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The subject who is truly loyal to the Chief Magistrate will neither advise nor submit to arbitrary measures. This article was published more than 4 years ago. Some information in it may no longer be current. Here in Canada, most progressive people hold an enlightened view of prostitution. Since fighting it is futile, we ought to legalize and regulate it. Legalizing prostitution would destigmatize sex-trade workers and increase their safety. Hey, maybe they'll even start signing up for dental plans!
Sweden went another way. In , it passed a law to criminalize the buyers of sex, but not the sellers. Sex-trade workers were encouraged to report abusive clients to police, and given assistance to help them find other lines of work. Or, in the case of migrant women who'd been trafficked, to return home.
The law is not unlike Canada's new law, which has been widely derided as unworkable, unconstitutional, dangerous to women and hopelessly reactionary. But then nobody ever accused the Harper government of being progressive. So how are things going in Sweden? Pretty well, it turns out. Last week, a thick report published by a government agency in Stockholm found that street prostitution has been cut by more than half since Other studies also indicate that the sex trade has shrunk substantially.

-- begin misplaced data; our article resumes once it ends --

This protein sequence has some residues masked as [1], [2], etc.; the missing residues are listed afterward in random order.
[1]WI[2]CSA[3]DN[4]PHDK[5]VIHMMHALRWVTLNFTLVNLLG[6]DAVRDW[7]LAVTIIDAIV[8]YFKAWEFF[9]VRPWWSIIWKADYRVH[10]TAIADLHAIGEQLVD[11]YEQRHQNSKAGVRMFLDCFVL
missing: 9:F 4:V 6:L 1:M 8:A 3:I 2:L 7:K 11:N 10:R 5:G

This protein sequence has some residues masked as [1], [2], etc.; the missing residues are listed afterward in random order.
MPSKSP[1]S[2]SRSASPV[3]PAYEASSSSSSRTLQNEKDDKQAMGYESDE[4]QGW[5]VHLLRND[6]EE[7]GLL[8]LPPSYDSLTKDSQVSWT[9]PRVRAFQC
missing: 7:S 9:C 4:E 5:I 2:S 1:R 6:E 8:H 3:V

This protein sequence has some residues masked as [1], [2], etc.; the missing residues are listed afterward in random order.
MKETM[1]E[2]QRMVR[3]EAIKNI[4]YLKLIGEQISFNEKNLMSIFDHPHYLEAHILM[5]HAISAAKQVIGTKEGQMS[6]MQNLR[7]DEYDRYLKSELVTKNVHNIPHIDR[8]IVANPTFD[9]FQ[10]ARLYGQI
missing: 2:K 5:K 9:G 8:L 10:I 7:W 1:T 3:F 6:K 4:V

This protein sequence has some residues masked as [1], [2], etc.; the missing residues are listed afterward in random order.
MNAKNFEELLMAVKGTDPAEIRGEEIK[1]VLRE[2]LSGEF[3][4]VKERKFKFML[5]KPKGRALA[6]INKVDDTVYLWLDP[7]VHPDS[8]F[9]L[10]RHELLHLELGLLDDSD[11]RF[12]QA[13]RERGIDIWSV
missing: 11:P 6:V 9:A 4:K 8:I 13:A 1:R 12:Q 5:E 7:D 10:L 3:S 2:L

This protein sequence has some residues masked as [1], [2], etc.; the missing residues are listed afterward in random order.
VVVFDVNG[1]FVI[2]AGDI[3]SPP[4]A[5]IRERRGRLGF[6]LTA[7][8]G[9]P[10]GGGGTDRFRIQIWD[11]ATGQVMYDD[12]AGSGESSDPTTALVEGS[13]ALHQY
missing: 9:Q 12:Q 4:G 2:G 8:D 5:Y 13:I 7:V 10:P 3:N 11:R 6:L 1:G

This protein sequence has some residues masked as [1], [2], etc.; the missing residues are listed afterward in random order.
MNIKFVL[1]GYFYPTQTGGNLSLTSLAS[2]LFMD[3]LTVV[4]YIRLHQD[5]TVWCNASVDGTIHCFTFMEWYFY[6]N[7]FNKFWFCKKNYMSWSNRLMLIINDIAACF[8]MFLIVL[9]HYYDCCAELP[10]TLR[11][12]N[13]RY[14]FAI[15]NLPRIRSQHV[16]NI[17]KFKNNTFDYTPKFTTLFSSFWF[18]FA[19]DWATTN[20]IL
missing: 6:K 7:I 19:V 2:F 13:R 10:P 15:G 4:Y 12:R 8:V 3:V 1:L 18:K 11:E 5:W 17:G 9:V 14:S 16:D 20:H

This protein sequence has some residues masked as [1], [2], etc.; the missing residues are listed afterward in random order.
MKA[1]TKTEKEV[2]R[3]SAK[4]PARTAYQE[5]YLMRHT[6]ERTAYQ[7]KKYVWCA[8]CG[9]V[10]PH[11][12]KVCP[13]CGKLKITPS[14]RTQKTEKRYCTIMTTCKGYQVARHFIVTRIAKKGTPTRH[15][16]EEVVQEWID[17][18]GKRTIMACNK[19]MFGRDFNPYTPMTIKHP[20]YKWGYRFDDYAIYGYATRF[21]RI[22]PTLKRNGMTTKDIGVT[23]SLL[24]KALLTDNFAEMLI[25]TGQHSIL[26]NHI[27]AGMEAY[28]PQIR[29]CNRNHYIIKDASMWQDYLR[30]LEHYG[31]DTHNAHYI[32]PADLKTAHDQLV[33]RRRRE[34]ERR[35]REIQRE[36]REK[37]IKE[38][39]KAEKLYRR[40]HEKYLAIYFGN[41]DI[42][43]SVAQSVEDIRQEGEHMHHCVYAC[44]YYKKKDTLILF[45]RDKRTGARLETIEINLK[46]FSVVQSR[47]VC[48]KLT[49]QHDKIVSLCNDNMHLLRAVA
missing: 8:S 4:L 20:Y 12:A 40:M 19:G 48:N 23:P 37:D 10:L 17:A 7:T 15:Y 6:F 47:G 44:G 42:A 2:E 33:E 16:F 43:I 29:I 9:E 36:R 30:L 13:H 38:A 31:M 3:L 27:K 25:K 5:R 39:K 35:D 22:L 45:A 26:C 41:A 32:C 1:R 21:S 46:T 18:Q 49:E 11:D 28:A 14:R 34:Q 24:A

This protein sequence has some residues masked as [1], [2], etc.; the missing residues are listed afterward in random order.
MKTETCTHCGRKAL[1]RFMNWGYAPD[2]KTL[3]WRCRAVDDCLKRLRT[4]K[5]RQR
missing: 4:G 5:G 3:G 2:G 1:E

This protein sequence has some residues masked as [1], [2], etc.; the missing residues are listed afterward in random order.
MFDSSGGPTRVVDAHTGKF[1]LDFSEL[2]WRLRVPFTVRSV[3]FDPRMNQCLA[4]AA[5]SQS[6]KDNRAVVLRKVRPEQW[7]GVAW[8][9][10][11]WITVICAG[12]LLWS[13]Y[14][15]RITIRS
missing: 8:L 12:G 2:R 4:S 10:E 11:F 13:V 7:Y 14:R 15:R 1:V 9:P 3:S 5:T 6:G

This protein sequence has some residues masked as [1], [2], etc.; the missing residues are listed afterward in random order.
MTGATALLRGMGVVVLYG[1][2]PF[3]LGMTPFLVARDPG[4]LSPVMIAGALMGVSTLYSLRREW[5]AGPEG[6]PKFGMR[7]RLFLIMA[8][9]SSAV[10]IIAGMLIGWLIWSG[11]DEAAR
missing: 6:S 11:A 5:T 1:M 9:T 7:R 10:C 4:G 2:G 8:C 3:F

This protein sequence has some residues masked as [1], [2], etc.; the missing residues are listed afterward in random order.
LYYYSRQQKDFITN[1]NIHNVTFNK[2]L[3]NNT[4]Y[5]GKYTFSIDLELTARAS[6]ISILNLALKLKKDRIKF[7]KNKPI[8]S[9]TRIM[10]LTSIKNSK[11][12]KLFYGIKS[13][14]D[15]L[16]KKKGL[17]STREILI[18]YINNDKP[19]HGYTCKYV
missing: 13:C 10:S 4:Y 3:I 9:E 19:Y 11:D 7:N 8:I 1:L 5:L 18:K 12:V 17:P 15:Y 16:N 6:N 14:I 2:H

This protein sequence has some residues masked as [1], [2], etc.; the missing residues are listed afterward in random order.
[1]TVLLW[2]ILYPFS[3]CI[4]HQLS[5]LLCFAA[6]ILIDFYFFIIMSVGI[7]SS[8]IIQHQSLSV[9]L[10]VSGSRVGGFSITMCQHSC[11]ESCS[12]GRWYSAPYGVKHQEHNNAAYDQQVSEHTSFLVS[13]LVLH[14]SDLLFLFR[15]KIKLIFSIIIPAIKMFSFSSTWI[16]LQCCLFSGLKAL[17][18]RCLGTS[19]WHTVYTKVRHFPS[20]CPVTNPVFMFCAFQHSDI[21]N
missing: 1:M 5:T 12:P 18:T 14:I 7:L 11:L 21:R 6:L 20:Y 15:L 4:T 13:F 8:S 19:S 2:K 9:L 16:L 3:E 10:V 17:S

In Stockholm's red-light district, "there's hardly anyone there," says political science professor Max Waltman, an expert in prostitution policy at the University of Stockholm who spoke to me by telephone.
Nor is it true that the street trade has simply moved indoors. Waltman estimates that the total number of sex workers in the country has dropped from 3, in the mids to about in recent years. At first, public opinion over the new law was sharply divided. Its biggest support came from the greens, the feminists and others in the left-left wing. But today, it has overwhelming public support. Many Swedes view prostitution not as a choice or a moral offence, but a form of male violence against women.